Last year, we covered some of the problems in the counting of military absentee ballots in Virginia, as did others. This problem has not gone away. It has just moved. The day before election day 2008, the McCain campaign filed a complaint in the Eastern District of Virginia to force Virginia to count military absentee ballots that came in after election day. McCain lost Virginia by more than enough votes, but the case went on with the Department of Justice replacing the McCain campaign.There were filings last month and will likely be a hearing this month. So what?
The Virginia State Board of Elections argued in their most recent filing that they have no legal obligation to send out military absentee ballots in a timely manner. Restated, the State of Virginia has argued in a federal court filing that they can legally send out absentee ballots to active duty soldiers the day before an election. Restated again, theDemocratic Chairwoman of the Virginia State Board of Election (appointed by the Democratic National Committee Chair Tim Kaine, in his capacity as Virginia Governor) Jean Cunningham just claimed a legal basis for massively raising the barrier to voting for soldiers at war.
Really. Read on for details.
The details of the legal proceedings are at the invaluable Election [email protected]. Let’s start with the most recent filing on behalf of the defendant
There is no federal statute that requires States to mail absentee ballots to UOCAVA voters a minimum number of days before an election. The Complaint in Intervention is based entirely on a “determination” by the Federal Voting Assistance Program of the Department of Defense that such ballots be mailed at least 30 days before an election, and a “recommendation” that States allow 45 days for round-trip mailing of absentee ballots.
This is remarkable, and the implications of this should be understood. First of all, some counties in both Virginia and New Jersey haven’t sent out absentee ballots yet in violation of their own laws. Whether due to maliciousness or simply being overburdened and understaffed is always up for debate. If Virginia prevails, there would be a legal argument for putting the ballots of active duty military at the back of the bus, as it were.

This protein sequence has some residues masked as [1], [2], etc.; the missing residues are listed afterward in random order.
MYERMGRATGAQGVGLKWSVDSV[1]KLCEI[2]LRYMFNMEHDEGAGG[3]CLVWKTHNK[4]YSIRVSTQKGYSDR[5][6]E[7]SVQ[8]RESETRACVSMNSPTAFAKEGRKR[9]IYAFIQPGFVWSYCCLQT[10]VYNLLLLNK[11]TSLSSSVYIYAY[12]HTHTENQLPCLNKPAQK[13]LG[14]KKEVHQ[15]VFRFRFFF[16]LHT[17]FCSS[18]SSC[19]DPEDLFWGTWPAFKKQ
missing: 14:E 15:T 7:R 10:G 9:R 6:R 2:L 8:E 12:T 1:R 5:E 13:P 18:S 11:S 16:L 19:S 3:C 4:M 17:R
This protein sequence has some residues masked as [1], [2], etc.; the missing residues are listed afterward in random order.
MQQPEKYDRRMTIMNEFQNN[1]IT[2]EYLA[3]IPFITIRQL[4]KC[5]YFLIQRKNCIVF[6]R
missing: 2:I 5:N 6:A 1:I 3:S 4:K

Second, this whole debate concerns only federal elections. States have to pass laws that allow for military voting in non-federal elections. I do not believe that either state has done that. Virginia’s filing notes that many of these questions are irrelevant in many ways because of the Federal Write-in Absentee Ballot, but their flier on military voting notes “Virginia allows you use the FWAB as an absentee ballot for Federal Offices only”. In other words, not state and local elections. In fact, state laws have to do more to let active duty military vote in state elections.
Third, if ballots were even to be sent out in a reasonable time, a question is them getting back in time. Rep. Kevin McCarthy, Rep. Dan Boren, Sen. John Cornyn, and Sen. Mark Begich have a proposal to have DoD pay for ballots to be returned by express mail, but Steny Hoyer and Nancy Pelosi are blocking consideration in the House, even though it passed the Senate last year.
In discussing last year’s issues, Marc Ambinder noted, “Democrats insist they’re biased towards access… so will they try to intervene on behalf of these voters?”
(cross-posted from The Next Right)
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